Remdesivir: Experimental Drug Shows Promise In Treating COVID-19


Early studies show the anti-viral medication may help patients recover, but more testing is still needed.

(NBC News)  The experimental drug Remdesivir could be on its way to becoming the first approved treatment for COVID-19.

Early data on the drug, originally tested to treat ebola, shows it may be effective in combating coronavirus. 

According to medical news website “STAT,” which obtained video of a discussion about the trial, the University of Chicago Medicine treated 125 patients, the majority of whom were seriously ill, with daily infusions of Remdesivir.

Two died, but most recovered so well they were discharged.
In a statement, the university said in part that drawing conclusions from partial data, would be “premature and scientifically unsound.”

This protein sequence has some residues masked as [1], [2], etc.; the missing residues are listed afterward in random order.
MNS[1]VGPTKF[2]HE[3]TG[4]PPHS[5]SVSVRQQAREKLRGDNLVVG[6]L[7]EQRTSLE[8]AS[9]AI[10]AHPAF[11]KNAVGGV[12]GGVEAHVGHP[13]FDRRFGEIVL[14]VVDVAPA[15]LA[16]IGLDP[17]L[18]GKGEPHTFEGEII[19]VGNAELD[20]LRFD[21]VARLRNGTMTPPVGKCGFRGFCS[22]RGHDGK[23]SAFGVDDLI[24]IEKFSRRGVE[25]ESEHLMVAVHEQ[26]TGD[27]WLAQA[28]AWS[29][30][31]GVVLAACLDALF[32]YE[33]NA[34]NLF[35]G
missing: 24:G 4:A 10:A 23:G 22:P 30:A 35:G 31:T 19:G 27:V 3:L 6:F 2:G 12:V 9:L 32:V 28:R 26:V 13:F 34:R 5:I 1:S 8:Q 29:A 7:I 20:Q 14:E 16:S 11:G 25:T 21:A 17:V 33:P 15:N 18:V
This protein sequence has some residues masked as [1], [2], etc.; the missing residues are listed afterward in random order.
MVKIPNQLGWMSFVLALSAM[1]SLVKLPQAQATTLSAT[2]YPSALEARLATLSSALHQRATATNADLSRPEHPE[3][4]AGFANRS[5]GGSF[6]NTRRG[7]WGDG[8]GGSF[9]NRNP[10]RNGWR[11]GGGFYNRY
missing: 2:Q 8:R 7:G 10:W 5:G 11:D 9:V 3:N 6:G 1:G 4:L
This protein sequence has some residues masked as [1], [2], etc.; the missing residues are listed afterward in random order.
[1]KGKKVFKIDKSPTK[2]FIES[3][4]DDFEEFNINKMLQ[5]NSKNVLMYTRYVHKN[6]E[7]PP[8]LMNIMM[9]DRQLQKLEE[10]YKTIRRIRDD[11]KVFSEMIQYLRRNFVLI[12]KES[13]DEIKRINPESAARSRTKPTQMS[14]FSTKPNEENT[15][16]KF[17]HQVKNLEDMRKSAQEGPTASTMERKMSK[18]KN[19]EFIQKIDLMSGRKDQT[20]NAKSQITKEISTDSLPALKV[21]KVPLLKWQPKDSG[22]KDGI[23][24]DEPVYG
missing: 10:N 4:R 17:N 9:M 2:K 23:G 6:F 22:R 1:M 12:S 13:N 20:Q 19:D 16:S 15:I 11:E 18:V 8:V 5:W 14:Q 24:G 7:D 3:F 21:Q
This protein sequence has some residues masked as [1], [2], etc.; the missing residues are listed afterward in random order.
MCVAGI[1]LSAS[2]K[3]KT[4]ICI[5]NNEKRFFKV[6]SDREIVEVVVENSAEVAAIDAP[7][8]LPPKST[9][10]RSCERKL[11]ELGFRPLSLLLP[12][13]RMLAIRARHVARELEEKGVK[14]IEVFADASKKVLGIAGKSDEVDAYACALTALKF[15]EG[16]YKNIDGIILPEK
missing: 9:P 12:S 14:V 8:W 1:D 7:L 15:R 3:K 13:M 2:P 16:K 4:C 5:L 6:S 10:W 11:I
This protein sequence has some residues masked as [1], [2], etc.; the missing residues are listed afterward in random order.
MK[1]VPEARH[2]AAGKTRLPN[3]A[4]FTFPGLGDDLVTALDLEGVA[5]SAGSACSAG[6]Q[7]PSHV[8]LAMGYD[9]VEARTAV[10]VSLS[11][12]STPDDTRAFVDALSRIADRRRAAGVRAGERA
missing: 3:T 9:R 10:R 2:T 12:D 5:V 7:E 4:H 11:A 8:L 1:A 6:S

Last Friday research published in the New England Journal of Medicine found 68 percent of patients in a smaller study were able to reduce oxygen support, including the use of ventilators, after receiving Remdesivir.

Infections disease experts are cautiously optimistic, but say more data is needed, including from trials where some patients receive the drug and others are given a placebo. 

“It looks very encouraging compared to a lot of other medications and based on whatever is published so far, but we still need info from the randomized controlled trial and I’m optimistic we’ll have that information pretty soon,” says the Cleveland Clinic’s Dr. Adarsh Bhimraj.
There are numerous studies looking at Remdesivir. 

Emory University Hospital in Atlanta is conducting one of the largest in the world, a double blind study where neither the doctor nor the patient know who is receiving the drug and the placebo.

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